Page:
Allow me to stand upon my soap box for a moment and tell you all about how I don’t have much of a sweet tooth. It’s true, gentle readers. I am not someone who craves chocolate or gets all excited in the candy aisle. I don’t ever feel like donuts or pancakes in the morning, and I can end a delicious meal with a fun cocktail rather than something off the dessert menu with “sinful” in the title.
Sure, it occasionally gets lonely on my high horse, but it’s the price I pay for having such willpower whilst being surrounded by lesser beings who suffer from sugar addictions.
Take everything I just said and scrap it. Scrap it, I tell you. I never worried about not having many dessert options on the Daniel Fast because the truth is that I don’t have much of a sweet tooth. But three days in I realized that I was craving–and I mean craving–something sweet. On the Daniel Fast, that means apples. Or strawberries. Or sugar-free peanut butter (which isn’t nearly as sweet as you think).
So that’s something to think about. What might you crave? What can you have on hand to combat those cravings? What is your plan for working through those cravings when they hit? (Mine involved a never-ending supply of clementines and Seinfeld DVDs. Laughter = sugar replacement.)
This was the warning I read over and over before starting the fast. While I wasn’t quite as full of myself and condescending as I was about not having a sweet tooth, I didn’t worry too much about this one. I’m actually pretty sensitive to caffeine, so I have a cup of breakfast tea in the morning and that’s about it. I do have the occasional Coke or coffee but not every day.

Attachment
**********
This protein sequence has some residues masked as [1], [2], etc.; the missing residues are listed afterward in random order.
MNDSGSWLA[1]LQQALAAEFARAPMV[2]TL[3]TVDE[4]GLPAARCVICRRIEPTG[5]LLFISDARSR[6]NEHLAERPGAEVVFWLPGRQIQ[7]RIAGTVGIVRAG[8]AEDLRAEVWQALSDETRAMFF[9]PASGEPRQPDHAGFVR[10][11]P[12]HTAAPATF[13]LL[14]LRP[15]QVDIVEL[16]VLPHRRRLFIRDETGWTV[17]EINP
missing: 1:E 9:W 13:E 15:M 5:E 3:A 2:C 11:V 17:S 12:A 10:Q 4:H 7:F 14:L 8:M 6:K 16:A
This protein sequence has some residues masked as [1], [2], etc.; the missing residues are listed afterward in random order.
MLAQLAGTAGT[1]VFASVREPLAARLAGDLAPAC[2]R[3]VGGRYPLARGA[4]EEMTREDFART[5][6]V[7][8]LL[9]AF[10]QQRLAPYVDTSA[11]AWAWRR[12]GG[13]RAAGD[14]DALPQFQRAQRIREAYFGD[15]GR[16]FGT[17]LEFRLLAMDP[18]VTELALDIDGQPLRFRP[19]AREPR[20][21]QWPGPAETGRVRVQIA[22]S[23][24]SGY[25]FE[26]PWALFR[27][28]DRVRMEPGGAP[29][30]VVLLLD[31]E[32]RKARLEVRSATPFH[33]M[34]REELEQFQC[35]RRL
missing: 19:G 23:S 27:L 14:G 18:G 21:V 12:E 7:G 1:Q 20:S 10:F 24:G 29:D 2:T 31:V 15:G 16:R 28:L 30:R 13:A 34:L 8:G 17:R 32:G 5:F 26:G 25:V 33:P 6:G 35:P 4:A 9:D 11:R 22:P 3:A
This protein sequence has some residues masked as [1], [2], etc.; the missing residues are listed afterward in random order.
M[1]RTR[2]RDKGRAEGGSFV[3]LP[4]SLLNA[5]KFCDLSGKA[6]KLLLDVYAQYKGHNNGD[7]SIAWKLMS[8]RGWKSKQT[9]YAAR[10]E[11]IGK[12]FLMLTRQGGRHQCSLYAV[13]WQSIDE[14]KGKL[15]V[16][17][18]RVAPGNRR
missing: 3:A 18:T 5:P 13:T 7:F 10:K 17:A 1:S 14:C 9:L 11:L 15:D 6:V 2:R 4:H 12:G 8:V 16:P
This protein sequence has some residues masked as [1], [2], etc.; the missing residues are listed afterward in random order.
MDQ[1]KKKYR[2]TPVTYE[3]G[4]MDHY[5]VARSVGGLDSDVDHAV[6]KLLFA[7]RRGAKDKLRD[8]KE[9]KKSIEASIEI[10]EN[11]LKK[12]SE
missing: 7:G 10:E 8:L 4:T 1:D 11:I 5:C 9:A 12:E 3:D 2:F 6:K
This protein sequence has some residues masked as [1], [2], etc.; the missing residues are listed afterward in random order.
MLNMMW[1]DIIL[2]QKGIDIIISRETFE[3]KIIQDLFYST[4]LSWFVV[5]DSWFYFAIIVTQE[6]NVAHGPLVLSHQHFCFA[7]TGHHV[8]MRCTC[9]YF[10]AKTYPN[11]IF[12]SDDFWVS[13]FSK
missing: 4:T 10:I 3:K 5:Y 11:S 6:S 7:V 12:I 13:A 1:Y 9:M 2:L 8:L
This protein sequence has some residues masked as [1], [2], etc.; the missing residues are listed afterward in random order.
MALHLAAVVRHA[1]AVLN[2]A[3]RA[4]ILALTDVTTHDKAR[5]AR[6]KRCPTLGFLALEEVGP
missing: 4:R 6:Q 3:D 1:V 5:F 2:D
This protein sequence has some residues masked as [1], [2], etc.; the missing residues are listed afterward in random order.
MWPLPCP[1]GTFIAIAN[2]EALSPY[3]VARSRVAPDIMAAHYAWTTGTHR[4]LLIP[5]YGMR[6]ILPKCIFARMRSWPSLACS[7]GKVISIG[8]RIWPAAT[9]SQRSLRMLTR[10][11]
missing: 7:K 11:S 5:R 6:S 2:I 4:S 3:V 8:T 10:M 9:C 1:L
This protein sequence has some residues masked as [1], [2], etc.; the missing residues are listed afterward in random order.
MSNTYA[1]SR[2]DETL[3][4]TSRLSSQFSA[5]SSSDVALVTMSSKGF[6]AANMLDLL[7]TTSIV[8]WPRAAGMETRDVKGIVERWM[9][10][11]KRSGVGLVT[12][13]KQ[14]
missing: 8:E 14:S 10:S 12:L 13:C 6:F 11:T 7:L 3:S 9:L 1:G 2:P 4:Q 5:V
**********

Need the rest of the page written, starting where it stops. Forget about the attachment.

(Full disclosure again: I love coffee. I love it. But I only have decaf, unless I need to do something like dust / vacuum / mop or clean out our holiday decorations or build a ship. I’ve never done that last one, but if you saw me after I’ve had coffee, you’d agree that I probably could.)
Definitely plan to wean yourself off of caffeine before you start. Going cold turkey can mean headaches and such, and you don’t want that, right?
This is where I tell you that I’m not a doctor and you should consult your own before starting any changes in your diet, yes?
Really, though, take any health issues into consideration and talk to your doctor. I’m anemic, so I made sure to research iron-rich vegetables and include them in my meal plan. Think about your needs and discuss the fast with your doctor. You never want to jeopardize your health.
Think about who else you’ll be cooking for / eating with during your fast. My husband isn’t participating in the fast, but I didn’t want to leave him on his own while I planned and cooked meals for myself. It was easy to roast a whole chicken or bake some chicken breasts for him, which he would have with whatever vegetable and rice I was having. Problem solved.
Plans or Obligations
Look over your calendar for the 21 days you’ll be fasting. Do you have any social plans or other obligations during that time? Weddings, parties, family dinners? A standing coffee date with friends?
We didn’t have any obligations over the 21 days I chose to fast, and my plan for if something came up was to have water and a salad (no meat, cheese, or croutons, and oil & vinegar, please). I really didn’t want to make a big deal out of the fast or have to explain it to people again and again, and I didn’t want to come across as if I were making a big, public display of my fasting (that whole Sermon on the Mount thing, remember?).
If you can, avoid making any plans during your fast. If obligations are unavoidable, check out the menu ahead of time. Water and salad are safe bets.
Okay, that’s it for now. I’ll be back next week with recipes. If you have any questions or advice to share, please do!